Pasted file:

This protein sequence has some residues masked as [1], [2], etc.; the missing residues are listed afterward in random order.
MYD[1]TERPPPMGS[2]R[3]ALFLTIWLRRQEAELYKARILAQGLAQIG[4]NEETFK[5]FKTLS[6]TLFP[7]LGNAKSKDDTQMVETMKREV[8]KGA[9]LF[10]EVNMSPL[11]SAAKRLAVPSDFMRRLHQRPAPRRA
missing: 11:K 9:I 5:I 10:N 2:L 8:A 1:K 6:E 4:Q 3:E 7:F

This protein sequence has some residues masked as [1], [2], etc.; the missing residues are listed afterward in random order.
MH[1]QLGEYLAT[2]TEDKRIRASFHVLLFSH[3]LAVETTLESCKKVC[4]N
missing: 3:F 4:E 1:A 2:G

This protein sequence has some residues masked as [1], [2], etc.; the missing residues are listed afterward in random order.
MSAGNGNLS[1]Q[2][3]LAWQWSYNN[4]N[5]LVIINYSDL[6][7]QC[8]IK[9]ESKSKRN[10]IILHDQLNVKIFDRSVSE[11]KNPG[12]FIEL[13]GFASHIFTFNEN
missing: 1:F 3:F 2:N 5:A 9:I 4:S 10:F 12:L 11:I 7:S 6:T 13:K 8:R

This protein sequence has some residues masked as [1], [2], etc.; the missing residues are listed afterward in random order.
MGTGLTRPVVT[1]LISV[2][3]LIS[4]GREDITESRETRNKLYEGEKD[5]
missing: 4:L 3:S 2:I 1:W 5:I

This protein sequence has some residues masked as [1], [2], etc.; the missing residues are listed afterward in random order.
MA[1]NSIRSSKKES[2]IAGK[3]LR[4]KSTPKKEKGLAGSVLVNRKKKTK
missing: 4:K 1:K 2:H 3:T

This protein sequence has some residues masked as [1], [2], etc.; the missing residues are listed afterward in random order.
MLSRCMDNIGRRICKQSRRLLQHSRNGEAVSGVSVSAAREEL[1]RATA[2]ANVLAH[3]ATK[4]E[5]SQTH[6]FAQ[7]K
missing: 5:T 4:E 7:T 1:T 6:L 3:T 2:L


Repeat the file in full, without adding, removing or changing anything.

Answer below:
This protein sequence has some residues masked as [1], [2], etc.; the missing residues are listed afterward in random order.
MYD[1]TERPPPMGS[2]R[3]ALFLTIWLRRQEAELYKARILAQGLAQIG[4]NEETFK[5]FKTLS[6]TLFP[7]LGNAKSKDDTQMVETMKREV[8]KGA[9]LF[10]EVNMSPL[11]SAAKRLAVPSDFMRRLHQRPAPRRA
missing: 11:K 9:I 5:I 10:N 2:L 8:A 1:K 6:E 4:Q 3:E 7:F

This protein sequence has some residues masked as [1], [2], etc.; the missing residues are listed afterward in random order.
MH[1]QLGEYLAT[2]TEDKRIRASFHVLLFSH[3]LAVETTLESCKKVC[4]N
missing: 3:F 4:E 1:A 2:G

This protein sequence has some residues masked as [1], [2], etc.; the missing residues are listed afterward in random order.
MSAGNGNLS[1]Q[2][3]LAWQWSYNN[4]N[5]LVIINYSDL[6][7]QC[8]IK[9]ESKSKRN[10]IILHDQLNVKIFDRSVSE[11]KNPG[12]FIEL[13]GFASHIFTFNEN
missing: 1:F 3:F 2:N 5:A 9:I 4:S 10:F 12:L 11:I 7:S 6:T 13:K 8:R

This protein sequence has some residues masked as [1], [2], etc.; the missing residues are listed afterward in random order.
MGTGLTRPVVT[1]LISV[2][3]LIS[4]GREDITESRETRNKLYEGEKD[5]
missing: 4:L 3:S 2:I 1:W 5:I

This protein sequence has some residues masked as [1], [2], etc.; the missing residues are listed afterward in random order.
MA[1]NSIRSSKKES[2]IAGK[3]LR[4]KSTPKKEKGLAGSVLVNRKKKTK
missing: 4:K 1:K 2:H 3:T

This protein sequence has some residues masked as [1], [2], etc.; the missing residues are listed afterward in random order.
MLSRCMDNIGRRICKQSRRLLQHSRNGEAVSGVSVSAAREEL[1]RATA[2]ANVLAH[3]ATK[4]E[5]SQTH[6]FAQ[7]K
missing: 5:T 4:E 7:T 1:T 6:L 3:T 2:L